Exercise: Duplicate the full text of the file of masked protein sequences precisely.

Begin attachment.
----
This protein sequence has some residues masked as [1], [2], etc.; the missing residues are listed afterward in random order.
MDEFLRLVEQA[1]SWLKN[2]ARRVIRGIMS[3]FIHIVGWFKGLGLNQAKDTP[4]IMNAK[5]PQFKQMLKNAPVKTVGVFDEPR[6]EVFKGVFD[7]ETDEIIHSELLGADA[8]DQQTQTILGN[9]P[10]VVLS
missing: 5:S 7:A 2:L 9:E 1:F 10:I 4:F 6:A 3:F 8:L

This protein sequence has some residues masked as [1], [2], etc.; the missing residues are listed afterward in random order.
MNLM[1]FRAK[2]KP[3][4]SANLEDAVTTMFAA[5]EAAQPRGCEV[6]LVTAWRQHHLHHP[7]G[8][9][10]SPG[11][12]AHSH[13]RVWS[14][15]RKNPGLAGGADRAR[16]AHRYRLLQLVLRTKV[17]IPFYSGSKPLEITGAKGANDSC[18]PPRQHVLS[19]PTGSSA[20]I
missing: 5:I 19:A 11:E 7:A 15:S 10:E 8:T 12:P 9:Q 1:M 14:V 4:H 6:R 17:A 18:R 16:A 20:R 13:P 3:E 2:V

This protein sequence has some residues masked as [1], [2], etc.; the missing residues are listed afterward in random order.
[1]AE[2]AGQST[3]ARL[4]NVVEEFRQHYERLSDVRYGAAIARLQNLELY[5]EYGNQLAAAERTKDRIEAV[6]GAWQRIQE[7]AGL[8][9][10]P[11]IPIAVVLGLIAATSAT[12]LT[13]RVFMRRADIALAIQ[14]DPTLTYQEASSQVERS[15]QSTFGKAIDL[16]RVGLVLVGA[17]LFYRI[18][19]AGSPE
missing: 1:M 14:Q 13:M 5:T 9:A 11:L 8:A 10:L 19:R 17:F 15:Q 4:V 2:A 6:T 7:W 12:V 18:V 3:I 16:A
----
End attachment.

This protein sequence has some residues masked as [1], [2], etc.; the missing residues are listed afterward in random order.
MDEFLRLVEQA[1]SWLKN[2]ARRVIRGIMS[3]FIHIVGWFKGLGLNQAKDTP[4]IMNAK[5]PQFKQMLKNAPVKTVGVFDEPR[6]EVFKGVFD[7]ETDEIIHSELLGADA[8]DQQTQTILGN[9]P[10]VVLS
missing: 5:S 7:A 2:L 9:E 1:F 10:I 4:F 6:A 3:F 8:L

This protein sequence has some residues masked as [1], [2], etc.; the missing residues are listed afterward in random order.
MNLM[1]FRAK[2]KP[3][4]SANLEDAVTTMFAA[5]EAAQPRGCEV[6]LVTAWRQHHLHHP[7]G[8][9][10]SPG[11][12]AHSH[13]RVWS[14][15]RKNPGLAGGADRAR[16]AHRYRLLQLVLRTKV[17]IPFYSGSKPLEITGAKGANDSC[18]PPRQHVLS[19]PTGSSA[20]I
missing: 5:I 19:A 11:E 7:A 15:S 10:E 8:T 12:P 9:Q 1:M 14:V 4:H 6:R 17:A 18:R 16:A 20:R 13:P 3:E 2:V

This protein sequence has some residues masked as [1], [2], etc.; the missing residues are listed afterward in random order.
[1]AE[2]AGQST[3]ARL[4]NVVEEFRQHYERLSDVRYGAAIARLQNLELY[5]EYGNQLAAAERTKDRIEAV[6]GAWQRIQE[7]AGL[8][9][10]P[11]IPIAVVLGLIAATSAT[12]LT[13]RVFMRRADIALAIQ[14]DPTLTYQEASSQVERS[15]QSTFGKAIDL[16]RVGLVLVGA[17]LFYRI[18][19]AGSPE
missing: 1:M 14:Q 13:M 5:T 9:A 11:L 8:A 10:L 19:R 17:F 15:Q 4:V 2:A 6:T 7:W 12:V 18:V 3:I 16:A